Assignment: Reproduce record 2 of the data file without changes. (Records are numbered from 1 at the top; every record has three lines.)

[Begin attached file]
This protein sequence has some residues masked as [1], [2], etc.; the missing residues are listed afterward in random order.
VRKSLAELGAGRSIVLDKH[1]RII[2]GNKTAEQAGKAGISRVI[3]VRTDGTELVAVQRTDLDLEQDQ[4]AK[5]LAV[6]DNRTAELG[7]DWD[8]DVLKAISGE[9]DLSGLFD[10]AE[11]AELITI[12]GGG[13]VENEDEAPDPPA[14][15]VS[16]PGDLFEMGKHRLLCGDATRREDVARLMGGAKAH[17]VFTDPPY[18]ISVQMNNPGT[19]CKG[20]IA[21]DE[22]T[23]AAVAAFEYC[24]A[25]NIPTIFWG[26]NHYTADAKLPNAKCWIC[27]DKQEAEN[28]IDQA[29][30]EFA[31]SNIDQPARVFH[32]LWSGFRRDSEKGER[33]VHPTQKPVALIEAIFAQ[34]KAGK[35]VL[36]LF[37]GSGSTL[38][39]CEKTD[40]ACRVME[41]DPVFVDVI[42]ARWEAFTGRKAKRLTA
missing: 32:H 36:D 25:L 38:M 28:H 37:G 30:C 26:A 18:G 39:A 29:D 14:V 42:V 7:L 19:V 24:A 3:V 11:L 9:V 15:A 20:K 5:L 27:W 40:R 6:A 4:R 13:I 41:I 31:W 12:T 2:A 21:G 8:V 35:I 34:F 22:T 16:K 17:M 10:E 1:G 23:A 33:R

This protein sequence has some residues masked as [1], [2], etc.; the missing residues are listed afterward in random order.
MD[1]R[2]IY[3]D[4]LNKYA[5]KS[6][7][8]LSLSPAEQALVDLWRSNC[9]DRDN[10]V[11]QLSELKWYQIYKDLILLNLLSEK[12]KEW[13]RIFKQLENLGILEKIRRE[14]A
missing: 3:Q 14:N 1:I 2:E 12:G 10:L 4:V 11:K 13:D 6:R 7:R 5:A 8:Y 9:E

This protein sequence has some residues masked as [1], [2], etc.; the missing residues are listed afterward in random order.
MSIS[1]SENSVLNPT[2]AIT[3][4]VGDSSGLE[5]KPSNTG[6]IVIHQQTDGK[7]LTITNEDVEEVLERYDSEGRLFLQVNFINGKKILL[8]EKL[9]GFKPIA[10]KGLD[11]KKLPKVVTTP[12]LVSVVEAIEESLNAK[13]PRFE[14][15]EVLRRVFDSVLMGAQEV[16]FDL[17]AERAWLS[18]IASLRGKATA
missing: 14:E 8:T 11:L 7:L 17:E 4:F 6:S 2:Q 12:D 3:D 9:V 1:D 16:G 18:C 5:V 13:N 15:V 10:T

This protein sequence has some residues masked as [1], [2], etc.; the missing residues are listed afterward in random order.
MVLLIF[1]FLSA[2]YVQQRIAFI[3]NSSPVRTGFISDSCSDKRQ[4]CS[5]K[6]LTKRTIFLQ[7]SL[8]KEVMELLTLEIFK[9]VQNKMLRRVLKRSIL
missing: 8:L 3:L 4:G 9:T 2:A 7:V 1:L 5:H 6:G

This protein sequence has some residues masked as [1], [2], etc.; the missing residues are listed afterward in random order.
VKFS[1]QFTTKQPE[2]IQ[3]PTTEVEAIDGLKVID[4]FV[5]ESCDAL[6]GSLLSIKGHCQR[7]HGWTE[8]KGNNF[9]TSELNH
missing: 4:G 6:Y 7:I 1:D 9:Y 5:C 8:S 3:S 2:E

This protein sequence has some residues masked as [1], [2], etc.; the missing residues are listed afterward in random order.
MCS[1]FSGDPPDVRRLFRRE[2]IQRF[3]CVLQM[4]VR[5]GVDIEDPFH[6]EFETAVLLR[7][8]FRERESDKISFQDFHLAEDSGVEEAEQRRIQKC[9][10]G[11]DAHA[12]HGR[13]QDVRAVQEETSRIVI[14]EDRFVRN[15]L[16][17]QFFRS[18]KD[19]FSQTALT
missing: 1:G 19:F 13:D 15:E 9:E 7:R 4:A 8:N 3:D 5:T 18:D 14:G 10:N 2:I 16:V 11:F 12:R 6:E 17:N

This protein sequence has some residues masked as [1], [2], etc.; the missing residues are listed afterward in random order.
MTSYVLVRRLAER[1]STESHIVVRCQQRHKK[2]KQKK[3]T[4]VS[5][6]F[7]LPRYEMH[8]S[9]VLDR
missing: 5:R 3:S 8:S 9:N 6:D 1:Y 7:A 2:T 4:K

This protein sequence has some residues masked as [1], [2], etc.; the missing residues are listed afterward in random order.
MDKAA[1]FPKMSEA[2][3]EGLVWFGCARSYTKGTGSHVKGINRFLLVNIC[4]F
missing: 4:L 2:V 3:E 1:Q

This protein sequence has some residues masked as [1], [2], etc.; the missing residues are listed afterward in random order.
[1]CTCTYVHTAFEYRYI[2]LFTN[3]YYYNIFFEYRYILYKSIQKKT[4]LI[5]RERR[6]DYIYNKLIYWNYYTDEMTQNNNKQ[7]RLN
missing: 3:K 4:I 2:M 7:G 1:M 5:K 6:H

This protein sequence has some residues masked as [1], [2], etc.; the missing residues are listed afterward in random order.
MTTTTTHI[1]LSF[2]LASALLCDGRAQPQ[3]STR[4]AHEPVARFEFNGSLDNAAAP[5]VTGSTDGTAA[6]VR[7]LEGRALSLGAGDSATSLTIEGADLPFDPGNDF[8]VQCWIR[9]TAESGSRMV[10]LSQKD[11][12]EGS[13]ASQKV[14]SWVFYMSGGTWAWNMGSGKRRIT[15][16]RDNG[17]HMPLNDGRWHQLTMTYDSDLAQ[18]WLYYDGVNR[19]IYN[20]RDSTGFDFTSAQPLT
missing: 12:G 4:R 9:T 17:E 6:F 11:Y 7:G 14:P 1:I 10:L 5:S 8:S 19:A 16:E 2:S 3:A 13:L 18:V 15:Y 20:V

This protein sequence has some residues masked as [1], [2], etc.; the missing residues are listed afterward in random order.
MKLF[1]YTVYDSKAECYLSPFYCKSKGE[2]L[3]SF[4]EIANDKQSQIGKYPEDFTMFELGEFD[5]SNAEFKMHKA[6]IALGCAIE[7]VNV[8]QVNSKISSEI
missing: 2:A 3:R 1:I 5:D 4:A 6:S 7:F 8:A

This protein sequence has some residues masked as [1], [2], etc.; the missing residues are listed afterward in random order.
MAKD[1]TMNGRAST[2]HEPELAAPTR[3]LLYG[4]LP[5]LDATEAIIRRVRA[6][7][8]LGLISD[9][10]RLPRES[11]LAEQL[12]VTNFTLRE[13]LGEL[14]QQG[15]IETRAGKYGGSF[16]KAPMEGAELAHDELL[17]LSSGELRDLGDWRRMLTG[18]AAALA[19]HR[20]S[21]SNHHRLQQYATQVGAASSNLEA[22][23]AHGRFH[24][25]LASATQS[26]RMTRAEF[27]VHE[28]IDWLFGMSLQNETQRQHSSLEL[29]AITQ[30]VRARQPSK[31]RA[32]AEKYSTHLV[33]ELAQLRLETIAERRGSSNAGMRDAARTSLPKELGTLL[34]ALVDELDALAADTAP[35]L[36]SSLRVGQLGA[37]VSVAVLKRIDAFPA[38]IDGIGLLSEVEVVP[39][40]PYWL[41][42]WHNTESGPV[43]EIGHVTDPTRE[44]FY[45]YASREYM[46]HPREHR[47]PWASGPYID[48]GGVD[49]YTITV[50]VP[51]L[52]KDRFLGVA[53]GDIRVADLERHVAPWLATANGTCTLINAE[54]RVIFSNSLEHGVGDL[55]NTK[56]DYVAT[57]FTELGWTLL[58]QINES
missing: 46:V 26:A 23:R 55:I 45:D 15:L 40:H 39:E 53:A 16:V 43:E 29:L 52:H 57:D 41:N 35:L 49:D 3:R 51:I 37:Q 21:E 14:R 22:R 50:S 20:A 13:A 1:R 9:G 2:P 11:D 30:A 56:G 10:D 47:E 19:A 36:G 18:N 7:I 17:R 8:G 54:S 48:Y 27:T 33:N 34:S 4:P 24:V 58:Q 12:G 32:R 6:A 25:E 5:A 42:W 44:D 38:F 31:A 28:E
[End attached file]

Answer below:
This protein sequence has some residues masked as [1], [2], etc.; the missing residues are listed afterward in random order.
MD[1]R[2]IY[3]D[4]LNKYA[5]KS[6][7][8]LSLSPAEQALVDLWRSNC[9]DRDN[10]V[11]QLSELKWYQIYKDLILLNLLSEK[12]KEW[13]RIFKQLENLGILEKIRRE[14]A
missing: 3:Q 14:N 1:I 2:E 12:G 10:L 4:V 11:K 13:D 6:R 7:R 5:A 8:Y 9:E